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On the other side are pictures of three Revolutionary War-era soldiers accompanied by a short history and job description. The first picture is a 1781 New Jersey Infantry Officer. The description tells of the regiment’s early defeats in New York and subsequent victories in New Jersey and Pennsylvania.

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The middle picture details a 1794 Dragoon Orderly. These highy trained troops were used effectively during the Revolutionary War and in later campaigns against the Indians in the early 1790s.

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The final picture is a 1786 Artilleryman; these soldiers were used in the frontier region to protect U.S. interests from any hostile Indian activity.

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While not in mint condition, I do think this collectible was a good deal for $5 as I spotted similar items selling online between $20 and $35

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I come from a long lineage of antique and auction aficionados. The patriarch of this movement is no doubt my grandfather who has been collecting antiques for several decades. His specialty is Depression-era glassware; the running joke in the family is he could start an antiques store simply by hanging an open sign above the basement door. Apparently antique-collecting is pseudo-genetic because my mom most definitely enjoys the hobby. Her areas of interest include quality wooden furniture as well as European pieces and dinner china. By no means have I fully developed a passion for antiquing, but I do enjoy frequenting antique stores and auctions occasionally.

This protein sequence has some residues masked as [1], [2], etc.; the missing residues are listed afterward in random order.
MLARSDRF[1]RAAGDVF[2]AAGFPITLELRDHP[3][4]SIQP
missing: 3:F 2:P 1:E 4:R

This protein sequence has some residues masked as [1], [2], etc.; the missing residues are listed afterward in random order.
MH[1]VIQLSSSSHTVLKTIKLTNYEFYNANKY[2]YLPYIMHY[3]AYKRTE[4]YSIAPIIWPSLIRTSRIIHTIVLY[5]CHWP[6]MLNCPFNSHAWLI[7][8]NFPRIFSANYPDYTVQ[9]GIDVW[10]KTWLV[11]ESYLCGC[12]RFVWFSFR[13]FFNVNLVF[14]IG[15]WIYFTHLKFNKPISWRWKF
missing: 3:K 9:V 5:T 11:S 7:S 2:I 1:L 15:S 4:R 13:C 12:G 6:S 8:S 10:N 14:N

My latest expeditions have yielded some unique pieces. One of my finds is a Wisconsin covered cheese box bought for $15. I highly doubt I will ever possess enough cheese to fill this box, but I’m sure it can be repurposed to hold/display any number of momentos…or my Bon Jovi CD collection.

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Another of my other finds is a Seagram’s Epsom Derby mirror bought for $30. Named after the same area as the famous Epsom Salt, this English horse race has a long history dating back to the 1600s. From their website displaying men in suits and women wearing fancy hats , I imagine this event is the British version of the Kentucky Derby.

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Auctions can be another source for distinctive pieces. I thought about bidding on these life-size horse replicas, but $550 was too rich for my blood.

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I did manage to collect a few items which will hopefully serve both a functional and decorative purpose in my apartment. I liked the worn look of this magazine rack and placed the winning bid for twenty dollars. However, I did discover a Made in Phillipines sticker on the bottom, so I’m not sure how authentic or vintage this piece actually is.

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I also placed the winning bid for a pair of hand-carved, wooden camel footstools. Maybe $90 was a little steep for these two, but the bidding was fairly intense in the heat of the moment. I’m unsure of the origin or history of these pieces, but they seem fairly well-made. Hopefully, they are genuine products from the Middle East.